Well, for one, I try not to be judgemental. But we are all products of an era and time. We grew up in a time where the responsibilities to bring up a child was a collective one. But unfortunately, everyone has shrunk into their individual silos.

I would place the responsibility squarely at the front door of the fourth estate; that is the media.

The media shape culture and perceptions and today’s global media paints a picture that it uses to attract huge numbers; but at the expense of the values of those absorbing its content. The continuous celebration of “overnight successes” Instagram celebrities, who I don’t have a problem with by the way, has fueled some fairy tale picture of the reality of the real world.

You find many young adults with no visible income stream aspiring to live lives that demand decades of hard work and sacrifice. There is a need for a national reawakening of key values, celebration and acknowledgments of achievements of young people, etc.

This and many other intentional steps would definitely help reduce moral decline.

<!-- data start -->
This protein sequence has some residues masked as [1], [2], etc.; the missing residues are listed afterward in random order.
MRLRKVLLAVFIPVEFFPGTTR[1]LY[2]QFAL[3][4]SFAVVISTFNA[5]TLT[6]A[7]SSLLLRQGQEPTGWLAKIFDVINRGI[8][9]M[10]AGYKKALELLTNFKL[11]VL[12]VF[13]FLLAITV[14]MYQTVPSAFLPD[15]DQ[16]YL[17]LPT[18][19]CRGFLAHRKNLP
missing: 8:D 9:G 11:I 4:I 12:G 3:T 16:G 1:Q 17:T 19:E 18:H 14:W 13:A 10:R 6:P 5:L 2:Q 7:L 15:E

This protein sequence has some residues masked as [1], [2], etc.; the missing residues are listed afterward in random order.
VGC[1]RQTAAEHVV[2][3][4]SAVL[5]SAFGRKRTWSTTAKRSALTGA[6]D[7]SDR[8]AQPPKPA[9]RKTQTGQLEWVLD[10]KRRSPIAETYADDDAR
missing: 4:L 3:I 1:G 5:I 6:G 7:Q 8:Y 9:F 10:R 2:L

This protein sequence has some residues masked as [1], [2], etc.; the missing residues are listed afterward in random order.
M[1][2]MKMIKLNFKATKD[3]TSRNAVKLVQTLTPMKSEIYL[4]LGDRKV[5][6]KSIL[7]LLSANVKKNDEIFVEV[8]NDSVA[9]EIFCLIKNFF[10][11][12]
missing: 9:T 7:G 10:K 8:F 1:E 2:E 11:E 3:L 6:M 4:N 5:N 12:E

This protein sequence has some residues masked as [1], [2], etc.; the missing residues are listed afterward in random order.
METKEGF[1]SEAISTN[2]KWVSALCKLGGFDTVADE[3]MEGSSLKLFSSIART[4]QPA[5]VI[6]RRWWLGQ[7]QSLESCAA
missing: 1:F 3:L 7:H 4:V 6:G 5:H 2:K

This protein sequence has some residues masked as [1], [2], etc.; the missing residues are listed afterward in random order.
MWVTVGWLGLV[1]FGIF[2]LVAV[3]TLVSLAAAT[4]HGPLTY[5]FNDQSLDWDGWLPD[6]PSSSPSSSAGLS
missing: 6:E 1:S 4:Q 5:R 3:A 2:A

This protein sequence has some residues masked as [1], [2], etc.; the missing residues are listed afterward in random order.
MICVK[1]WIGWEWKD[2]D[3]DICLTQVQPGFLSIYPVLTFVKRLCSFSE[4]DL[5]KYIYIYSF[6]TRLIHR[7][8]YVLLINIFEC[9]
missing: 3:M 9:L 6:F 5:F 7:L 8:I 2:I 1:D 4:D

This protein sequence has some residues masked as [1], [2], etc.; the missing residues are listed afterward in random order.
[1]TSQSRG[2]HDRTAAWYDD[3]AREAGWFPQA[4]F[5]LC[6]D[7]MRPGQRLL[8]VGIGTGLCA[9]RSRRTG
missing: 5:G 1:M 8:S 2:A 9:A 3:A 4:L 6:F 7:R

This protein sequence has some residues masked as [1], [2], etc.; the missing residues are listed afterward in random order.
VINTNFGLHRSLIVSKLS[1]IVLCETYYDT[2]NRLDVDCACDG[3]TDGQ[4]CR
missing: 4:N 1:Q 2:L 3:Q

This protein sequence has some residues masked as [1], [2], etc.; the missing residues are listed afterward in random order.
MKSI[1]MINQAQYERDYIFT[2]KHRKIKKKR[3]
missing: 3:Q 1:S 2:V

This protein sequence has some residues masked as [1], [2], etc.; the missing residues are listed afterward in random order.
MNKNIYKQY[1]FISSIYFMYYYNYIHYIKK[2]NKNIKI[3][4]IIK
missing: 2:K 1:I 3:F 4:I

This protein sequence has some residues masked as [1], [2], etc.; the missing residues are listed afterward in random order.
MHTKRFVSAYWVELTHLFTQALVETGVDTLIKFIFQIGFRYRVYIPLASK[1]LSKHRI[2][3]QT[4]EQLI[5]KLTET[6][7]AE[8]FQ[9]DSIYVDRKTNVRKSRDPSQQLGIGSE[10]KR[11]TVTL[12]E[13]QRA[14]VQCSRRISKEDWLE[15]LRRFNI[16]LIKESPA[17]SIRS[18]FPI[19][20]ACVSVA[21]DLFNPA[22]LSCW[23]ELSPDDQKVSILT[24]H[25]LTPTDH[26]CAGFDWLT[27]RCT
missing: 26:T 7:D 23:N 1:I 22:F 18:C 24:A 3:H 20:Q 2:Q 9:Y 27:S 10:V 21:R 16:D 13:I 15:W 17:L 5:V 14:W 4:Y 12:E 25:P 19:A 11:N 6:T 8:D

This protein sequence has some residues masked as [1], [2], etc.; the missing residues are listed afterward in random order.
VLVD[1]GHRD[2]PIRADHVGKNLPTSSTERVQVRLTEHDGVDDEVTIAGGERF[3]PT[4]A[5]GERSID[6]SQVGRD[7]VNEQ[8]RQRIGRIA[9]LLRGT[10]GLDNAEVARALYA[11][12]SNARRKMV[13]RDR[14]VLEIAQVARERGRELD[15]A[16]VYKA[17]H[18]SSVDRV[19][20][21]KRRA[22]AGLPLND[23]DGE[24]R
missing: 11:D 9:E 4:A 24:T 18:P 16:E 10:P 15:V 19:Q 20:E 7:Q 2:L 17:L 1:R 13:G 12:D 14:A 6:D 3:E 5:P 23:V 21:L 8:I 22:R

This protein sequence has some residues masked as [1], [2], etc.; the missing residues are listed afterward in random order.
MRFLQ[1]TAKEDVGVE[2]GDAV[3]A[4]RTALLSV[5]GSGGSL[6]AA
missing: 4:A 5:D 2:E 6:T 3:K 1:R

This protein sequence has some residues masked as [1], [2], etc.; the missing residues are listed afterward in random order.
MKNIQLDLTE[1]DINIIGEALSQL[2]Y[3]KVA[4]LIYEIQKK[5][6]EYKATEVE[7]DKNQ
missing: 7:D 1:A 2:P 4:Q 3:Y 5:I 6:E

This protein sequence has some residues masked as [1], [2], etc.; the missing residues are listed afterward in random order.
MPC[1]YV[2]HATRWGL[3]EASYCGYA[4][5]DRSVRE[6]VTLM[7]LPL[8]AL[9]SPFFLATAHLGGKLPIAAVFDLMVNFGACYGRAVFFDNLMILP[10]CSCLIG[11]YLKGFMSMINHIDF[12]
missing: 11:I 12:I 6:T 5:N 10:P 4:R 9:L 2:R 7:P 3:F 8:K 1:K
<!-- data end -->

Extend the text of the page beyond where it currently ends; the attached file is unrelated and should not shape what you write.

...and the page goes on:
What’s been the most challenging encounter in your dealings with patrons in Nigeria?

I would say deep understanding and appreciation for knowledge and thought leaders. Many invest in critical infrastructure of their businesses; which is important, but tend to forget the most critical aspect without which there is no business— that is the people.

Also, it’s a challenge to convince individuals to make the best investment they can make; which is in themselves and which will give the best dividends in the long run.

So I would say that the biggest challenge is appreciation. But I must also say on the flip side it’s changing with a number of businesses equally doing much more to invest in their people. For my team for example, I give 150% to guarantee their long term success.